Measuring the Success of Environmental Education Programs
Based on experiences as environmental educators in the parks of British Columbia, Canada, the authors provide real world examples of evaluation. This handbook is for conservation education professionals working in the field who constantly strive to improve their programs and managers/funders who often focus on outcomes and accountability. Building on historical foundations, the authors describe ‘Elements of Excellence’ in conservation education and conditions unfavorable for evaluation. Formative, summative, and process-based evaluation are briefly mentioned with an emphasis placed on outcome evaluation. Using examples, the authors lead the readers through the creation of a logic model, which forms the basis for creation of an evaluation plan. The authors discuss at length the “tough stuff” of evaluation such as understanding the change in motivation, beliefs, attitudes, opinions, and values that influence the ultimate goal of education – behavior change. Techniques for measuring the “tough stuff” of evaluation are presented. A lengthy appendix provides a tool kit for conducting evaluation, including techniques of gathering information, pros and cons of various survey instruments, evaluation planning checklists, and sample survey instruments, including tools for capturing attitudes and behaviors. The author’s focus on trying to capture the “tough stuff” of conservation education programs makes this a useful tool for front line program staff and those working behind the scenes in development and management. The 2010 update reflect new outcomes terminology.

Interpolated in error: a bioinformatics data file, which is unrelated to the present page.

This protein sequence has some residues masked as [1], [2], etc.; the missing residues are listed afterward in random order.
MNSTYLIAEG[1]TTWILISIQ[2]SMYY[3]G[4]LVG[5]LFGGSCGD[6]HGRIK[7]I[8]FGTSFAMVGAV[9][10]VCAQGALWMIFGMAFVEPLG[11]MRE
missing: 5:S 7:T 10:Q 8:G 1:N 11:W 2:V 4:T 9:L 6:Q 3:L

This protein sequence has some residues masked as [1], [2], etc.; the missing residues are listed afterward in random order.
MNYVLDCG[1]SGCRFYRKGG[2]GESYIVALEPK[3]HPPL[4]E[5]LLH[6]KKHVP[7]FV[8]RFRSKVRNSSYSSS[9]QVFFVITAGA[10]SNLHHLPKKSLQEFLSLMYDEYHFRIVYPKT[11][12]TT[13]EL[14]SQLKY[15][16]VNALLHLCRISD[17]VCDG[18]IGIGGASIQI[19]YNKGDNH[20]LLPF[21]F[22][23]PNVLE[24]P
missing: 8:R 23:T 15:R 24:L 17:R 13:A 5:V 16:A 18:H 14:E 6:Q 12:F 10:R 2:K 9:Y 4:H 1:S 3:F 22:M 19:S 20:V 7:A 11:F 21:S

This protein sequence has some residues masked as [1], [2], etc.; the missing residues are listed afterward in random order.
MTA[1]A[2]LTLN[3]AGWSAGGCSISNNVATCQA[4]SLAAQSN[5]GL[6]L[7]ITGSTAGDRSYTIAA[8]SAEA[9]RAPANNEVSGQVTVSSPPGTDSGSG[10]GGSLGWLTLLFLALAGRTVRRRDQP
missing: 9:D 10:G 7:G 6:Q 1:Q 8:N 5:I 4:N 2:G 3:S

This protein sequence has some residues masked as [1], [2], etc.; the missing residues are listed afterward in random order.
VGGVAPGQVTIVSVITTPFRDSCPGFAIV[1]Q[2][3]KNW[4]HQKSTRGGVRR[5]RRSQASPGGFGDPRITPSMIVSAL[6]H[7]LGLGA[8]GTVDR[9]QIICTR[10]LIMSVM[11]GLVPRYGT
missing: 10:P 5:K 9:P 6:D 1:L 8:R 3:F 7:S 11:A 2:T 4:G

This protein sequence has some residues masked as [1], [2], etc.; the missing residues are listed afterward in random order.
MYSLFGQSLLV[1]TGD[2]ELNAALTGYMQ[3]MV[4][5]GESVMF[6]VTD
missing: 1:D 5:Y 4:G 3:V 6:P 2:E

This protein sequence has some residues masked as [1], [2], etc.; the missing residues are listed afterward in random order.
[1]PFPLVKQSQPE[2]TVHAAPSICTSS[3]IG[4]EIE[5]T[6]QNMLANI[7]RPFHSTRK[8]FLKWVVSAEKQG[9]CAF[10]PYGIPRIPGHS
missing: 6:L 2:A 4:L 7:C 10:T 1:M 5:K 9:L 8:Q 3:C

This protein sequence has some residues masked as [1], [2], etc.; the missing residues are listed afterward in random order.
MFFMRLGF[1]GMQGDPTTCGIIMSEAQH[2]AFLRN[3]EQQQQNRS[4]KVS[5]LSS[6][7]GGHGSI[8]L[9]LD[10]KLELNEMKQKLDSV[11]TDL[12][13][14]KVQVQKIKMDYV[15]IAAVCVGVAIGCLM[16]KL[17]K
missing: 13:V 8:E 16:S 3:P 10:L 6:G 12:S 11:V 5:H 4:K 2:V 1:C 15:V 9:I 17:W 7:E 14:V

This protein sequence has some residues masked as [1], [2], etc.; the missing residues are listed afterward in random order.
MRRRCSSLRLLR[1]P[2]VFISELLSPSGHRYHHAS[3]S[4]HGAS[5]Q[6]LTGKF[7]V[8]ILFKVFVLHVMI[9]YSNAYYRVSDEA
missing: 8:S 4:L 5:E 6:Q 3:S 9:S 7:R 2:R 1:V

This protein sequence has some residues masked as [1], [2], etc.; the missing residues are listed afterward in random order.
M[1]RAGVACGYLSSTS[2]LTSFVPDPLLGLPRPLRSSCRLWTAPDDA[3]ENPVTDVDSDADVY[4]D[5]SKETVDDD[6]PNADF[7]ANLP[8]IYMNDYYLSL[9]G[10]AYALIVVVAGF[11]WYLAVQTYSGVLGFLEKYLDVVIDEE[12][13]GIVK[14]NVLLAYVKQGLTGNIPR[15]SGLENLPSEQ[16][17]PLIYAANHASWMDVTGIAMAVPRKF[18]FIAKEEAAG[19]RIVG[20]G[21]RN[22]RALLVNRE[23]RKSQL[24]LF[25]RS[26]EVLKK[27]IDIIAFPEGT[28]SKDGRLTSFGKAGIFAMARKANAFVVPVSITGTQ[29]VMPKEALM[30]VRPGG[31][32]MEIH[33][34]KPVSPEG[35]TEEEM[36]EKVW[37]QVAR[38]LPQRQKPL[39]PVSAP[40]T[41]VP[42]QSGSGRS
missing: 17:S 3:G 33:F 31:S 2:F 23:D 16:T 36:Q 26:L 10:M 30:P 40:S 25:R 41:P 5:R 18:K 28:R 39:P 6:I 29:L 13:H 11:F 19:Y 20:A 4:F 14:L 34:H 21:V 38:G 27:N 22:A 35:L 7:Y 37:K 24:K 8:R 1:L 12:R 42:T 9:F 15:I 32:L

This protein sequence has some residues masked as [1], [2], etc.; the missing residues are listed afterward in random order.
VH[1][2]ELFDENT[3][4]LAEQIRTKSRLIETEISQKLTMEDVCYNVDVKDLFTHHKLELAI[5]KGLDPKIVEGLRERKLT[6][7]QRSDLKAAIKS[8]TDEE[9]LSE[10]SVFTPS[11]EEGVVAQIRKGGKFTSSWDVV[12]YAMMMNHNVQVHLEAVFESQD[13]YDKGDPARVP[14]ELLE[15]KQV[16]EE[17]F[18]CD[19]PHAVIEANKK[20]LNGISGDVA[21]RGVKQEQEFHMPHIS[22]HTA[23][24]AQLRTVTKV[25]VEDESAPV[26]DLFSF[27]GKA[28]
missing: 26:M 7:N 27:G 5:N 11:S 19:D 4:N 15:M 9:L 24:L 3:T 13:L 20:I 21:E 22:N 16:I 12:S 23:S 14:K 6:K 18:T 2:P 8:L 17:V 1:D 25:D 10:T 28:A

Format and Retrieval
Thomson, G., Hoffman, J. & Staniforth, S., (n.d./2010). Measuring the Success of Environmental Education Programs.